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But what about the case of both the diagonals being valid words? I can get that you are check only for columns. Actually we could check the diagonals in the end, but if we construct the matrix row wise then we can check for the matrix as we are adding more rows. But then it would complicate the checking logic a bit –  Sachin Oct 8 '11 at 19:25
check X1 Y2 as well and check that Y2 X3 is a suffix at step 4; check diagonals at step 6 –  PengOne Oct 8 '11 at 19:32

Your comment suggest you are also looking for backtracking solution, which will be not efficient, but solves this. Pseudo-Code:

``````solve(dictionary,matrix):
if matrix is full:
if validate(dictionary,matrix) == true:
return true
else:
return false
for each word in dictionary:
dictionary -= word
if solve(dictionary,matrix) == true:
return true
else:
dictionary += word
matrix.removeLast()
return false //no solution for this matrix.
``````

In the above pseudo-code, `matrix.add()` adds the given word in the first non-occupied line. `matrix.remove()` removes the last occupied line, and `validate()` checks if the solution is a legal one.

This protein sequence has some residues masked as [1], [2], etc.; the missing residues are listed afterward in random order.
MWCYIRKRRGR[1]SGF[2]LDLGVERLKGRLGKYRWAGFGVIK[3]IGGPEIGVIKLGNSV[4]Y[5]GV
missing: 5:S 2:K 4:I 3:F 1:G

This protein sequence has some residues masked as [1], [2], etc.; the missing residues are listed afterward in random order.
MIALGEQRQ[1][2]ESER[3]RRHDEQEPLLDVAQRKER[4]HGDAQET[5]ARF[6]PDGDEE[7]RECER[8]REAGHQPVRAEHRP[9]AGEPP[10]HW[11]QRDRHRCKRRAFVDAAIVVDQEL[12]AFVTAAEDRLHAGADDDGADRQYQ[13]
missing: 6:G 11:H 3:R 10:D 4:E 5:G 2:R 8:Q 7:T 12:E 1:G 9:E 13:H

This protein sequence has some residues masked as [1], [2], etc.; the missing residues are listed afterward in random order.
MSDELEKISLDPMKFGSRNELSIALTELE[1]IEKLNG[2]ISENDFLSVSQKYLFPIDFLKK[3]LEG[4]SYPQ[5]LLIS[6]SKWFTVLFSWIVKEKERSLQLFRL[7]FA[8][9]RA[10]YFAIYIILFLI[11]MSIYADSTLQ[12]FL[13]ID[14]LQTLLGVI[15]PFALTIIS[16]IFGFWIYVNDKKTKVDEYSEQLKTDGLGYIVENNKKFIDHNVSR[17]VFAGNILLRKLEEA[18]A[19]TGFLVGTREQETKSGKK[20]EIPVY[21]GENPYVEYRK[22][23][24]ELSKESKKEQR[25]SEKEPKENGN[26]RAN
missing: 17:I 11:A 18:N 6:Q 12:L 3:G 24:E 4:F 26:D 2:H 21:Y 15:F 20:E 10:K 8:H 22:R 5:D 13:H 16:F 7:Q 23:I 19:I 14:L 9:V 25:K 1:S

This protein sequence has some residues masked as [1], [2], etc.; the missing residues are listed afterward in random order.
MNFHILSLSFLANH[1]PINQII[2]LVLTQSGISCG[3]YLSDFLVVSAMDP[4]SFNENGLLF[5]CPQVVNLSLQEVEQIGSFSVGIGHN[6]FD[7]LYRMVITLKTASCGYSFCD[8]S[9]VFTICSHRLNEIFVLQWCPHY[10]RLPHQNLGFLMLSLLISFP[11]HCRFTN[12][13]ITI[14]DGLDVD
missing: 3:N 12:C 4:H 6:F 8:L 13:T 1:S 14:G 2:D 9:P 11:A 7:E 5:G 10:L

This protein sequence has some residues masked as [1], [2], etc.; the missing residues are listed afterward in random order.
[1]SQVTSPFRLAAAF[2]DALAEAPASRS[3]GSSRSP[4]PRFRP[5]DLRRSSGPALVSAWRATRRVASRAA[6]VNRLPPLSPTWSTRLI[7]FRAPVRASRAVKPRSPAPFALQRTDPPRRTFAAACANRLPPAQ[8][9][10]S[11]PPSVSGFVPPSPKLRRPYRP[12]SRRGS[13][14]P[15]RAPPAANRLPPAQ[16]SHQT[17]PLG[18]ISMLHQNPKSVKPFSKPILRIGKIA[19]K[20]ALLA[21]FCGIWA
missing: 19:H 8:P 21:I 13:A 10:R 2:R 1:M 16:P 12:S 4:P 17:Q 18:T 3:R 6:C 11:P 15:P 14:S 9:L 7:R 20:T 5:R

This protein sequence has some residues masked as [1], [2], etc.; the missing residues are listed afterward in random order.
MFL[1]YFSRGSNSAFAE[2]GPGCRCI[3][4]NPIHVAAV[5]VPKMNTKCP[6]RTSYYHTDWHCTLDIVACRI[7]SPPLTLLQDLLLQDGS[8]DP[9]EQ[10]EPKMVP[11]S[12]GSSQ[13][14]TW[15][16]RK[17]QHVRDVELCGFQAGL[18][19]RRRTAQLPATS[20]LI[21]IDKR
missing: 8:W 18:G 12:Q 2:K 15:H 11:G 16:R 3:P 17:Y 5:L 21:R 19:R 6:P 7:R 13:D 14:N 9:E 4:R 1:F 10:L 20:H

Activation: `solve(dictionary,empty_matrix)`, if the algorithm yields true, there is a solution and the input matrix will contain it, else it will yield false.

The above pseudo-code runs in exponential time! it is very non-efficient. However, since this problem resembles(*) the crossword problem, which is NP-Complete, it might be your best shot.

(*)The original Crossword-Problem doesn't have the diagonal condition that this problem has, and is of course more general: nxm matrix, not only 3x3. Though the problems are similar, a reduction doesn't pop to my head, and I will be glad to see one if exist.

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It would be great if you could cite a proof that crossword problem is NPC (which includes the exact definition of the problem, of course) –  Ilia K. Oct 1 '11 at 18:34
@IliaK.: this article on section 3.3 discusses the crossword problem and how to prove it is NPC. the crossword problem is basically: given a matrix with black and white squares, and a dictionary, can a valid crossword be built in it? note that there is another proof, that doesn't use any black squares, making a complete 'white' board also NP-Complete –  amit Oct 1 '11 at 19:28
At worst it's O(dictionary size)^3, which isn't that bad for a dictionary of 3 character words. But I think if you used pruning and did it character by character (start from middle, then go to corners for maximal constraints early), you could find a solution very fast. –  Rob Neuhaus Oct 1 '11 at 23:05